Henry van de Velde – Belgian Painter, Architect and Interior Designer (1863-1957)


Belgian architect and teacher who ranks with his compatriot Victor Horta as an originator of the Art Nouveau Style, characterized by long sinuous lines derived from naturalistic forms.

Info source: www.britannica.com

He first trained as a painter in Antwerp, Belgium, and later studied architecture and applied arts. Influenced by the theories of William Morris and the English Arts and Crafts movement, Van de Velde abandoned painting and turned his attention to architecture and the applied arts.

The building of his own house, Bloemenwerf, at Uccle near Brussels (1895) marked the beginning of his new career. For this house he designed all the furniture and appointments.

Info source: biography.yourdictionary.com

In 1902 he was invited to Weimar to establish the Arts and Crafts School, which he directed from 1906 to 1914 and which would later become the famous Bauhaus, the center of the Modernist Movement in Germany.

Forerunner and theoretician of modernism and functionalism, Henry van de Velde, was a leading artist of the Art Nouveau movement, as he elaborated a personal but contemporary style in architecture, furniture design and crafts works. He was know as the first Art Nouveau artists to work in an abstract style and developed the concept of the union of form and function.

Info source: www.senses-artnouveau.com

Chair from “House Bloemenwerf”, about 1895, v. d. Velde
Chair from “House Bloemenwerf”, about 1895, v. d. Velde

Source image: www.uncubemagazine.com

What are the major works of Henry van de Velde?

Henry van de Velde designed a vast range of items, such as architecture works and whole interior decorations, furniture, ceramics, metalwork and jewelry. His furniture designs are linear, highly detailed by innovative decorations and expressive ornamental designs, tempered by strong traditional elements.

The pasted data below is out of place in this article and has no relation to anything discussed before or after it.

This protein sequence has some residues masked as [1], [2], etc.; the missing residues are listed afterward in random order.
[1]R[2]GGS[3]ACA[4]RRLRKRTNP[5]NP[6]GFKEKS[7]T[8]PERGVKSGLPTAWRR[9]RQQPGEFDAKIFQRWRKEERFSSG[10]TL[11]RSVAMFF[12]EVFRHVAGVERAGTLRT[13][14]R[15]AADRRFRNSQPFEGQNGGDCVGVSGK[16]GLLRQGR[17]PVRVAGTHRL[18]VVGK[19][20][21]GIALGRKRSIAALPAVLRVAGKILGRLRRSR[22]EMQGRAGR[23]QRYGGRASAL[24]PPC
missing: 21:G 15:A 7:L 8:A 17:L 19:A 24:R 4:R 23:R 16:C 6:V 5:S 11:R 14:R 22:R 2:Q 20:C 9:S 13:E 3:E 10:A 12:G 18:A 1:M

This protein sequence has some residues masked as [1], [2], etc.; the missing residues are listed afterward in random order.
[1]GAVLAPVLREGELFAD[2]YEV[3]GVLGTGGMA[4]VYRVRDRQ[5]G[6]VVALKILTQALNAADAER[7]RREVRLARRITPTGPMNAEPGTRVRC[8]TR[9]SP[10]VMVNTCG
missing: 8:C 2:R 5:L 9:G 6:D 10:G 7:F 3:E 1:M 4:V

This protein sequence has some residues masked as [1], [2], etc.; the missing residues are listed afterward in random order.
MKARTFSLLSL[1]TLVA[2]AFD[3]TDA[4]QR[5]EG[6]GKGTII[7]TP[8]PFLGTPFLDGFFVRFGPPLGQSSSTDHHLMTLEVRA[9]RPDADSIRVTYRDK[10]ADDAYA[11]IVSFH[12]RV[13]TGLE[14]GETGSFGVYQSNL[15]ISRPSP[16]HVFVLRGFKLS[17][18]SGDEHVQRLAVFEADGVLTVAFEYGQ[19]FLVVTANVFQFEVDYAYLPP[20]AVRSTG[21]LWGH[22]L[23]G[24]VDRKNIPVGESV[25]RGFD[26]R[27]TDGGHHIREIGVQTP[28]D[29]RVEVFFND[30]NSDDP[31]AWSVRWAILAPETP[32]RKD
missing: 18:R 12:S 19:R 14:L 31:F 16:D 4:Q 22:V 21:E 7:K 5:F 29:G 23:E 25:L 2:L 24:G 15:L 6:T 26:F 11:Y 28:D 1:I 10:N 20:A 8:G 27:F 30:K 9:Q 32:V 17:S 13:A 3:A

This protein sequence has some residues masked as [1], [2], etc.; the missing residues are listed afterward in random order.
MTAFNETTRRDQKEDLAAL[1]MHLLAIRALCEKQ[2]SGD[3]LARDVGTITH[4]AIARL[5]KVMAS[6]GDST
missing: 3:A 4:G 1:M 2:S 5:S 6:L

Info source: www.senses-artnouveau.com

His Art Nouveau designs, always bent with dynamic curves, are some of the most typical of the period. They often turn to abstraction like in the placard for the Tropon firm or the book cover for “Ecce Homo” by Nietzche.

Info source: www.art-nouveau-around-the-world.org

Cover design of the 1908 Insel edition of Friedrich Nietzsche's Ecce Homo
Cover design of the 1908 Insel edition of Friedrich Nietzsche’s Ecce Homo

Source image: en.wikipedia.org

Major works:

  • Bloemenwerf, Van de Velde’s first private residence, in Ukkel, Belgium, 1895–96;
  • Interior of the Folkwang Museum in Hagen, Germany, 1900–02;
  • Villa Esche in Chemnitz, Germany, 1902–03, 1911 (extension);
  • Extension and interior decoration of the Nietzsche Archive in Weimar, Germany, 1903;
  • Van de Velde Building in Weimar, home of the art faculty of the Bauhaus-University, 1905-06;
  • Hohenhof, Mansion for Karl Ernst Osthaus in Hagen, Germany, 1907–08;
  • Cover design of the 1908 Insel edition of Friedrich Nietzsche’s Ecce Homo;
  • Werkbund-Theater, Theatre at the Deutsche Werkbund exhibition in Cologne, Germany, 1913–14;
  • Villa Schulenburg in Gera, Germany, 1913–14.
Haus Schulenburg in Gera, 1913-1914, v. d. Velde

Source image: www.gera.de

Furniture:

  • Writing desk and chair in oak, bronze, copper and leather, with incorporated electrical lamps and metalwork fittings, 1898;
  • Wooden armchairs upholstered in leather, 1900.

Info source: en.wikipedia.org

Writing Desk, 1899, v. d. Velde

Source image: www.uncubemagazine.com

His Art Nouveau furniture often opposed these dynamic lines with massive shapes so as his buildings. He was reproached to build his buildings like furniture. Nevertheless, Henry Van de Velde is one of the Art Nouveau architects who makes most the shapes give an emotion.

Info source: www.art-nouveau-around-the-world.org

He also published several books and essays on his original art theories, such as “Le Déblaiement d’Art” (1895), “Renaissance in Arts and Crafts” (1901) and “Vom neuen Stil” (1907).

Info source: www.senses-artnouveau.com

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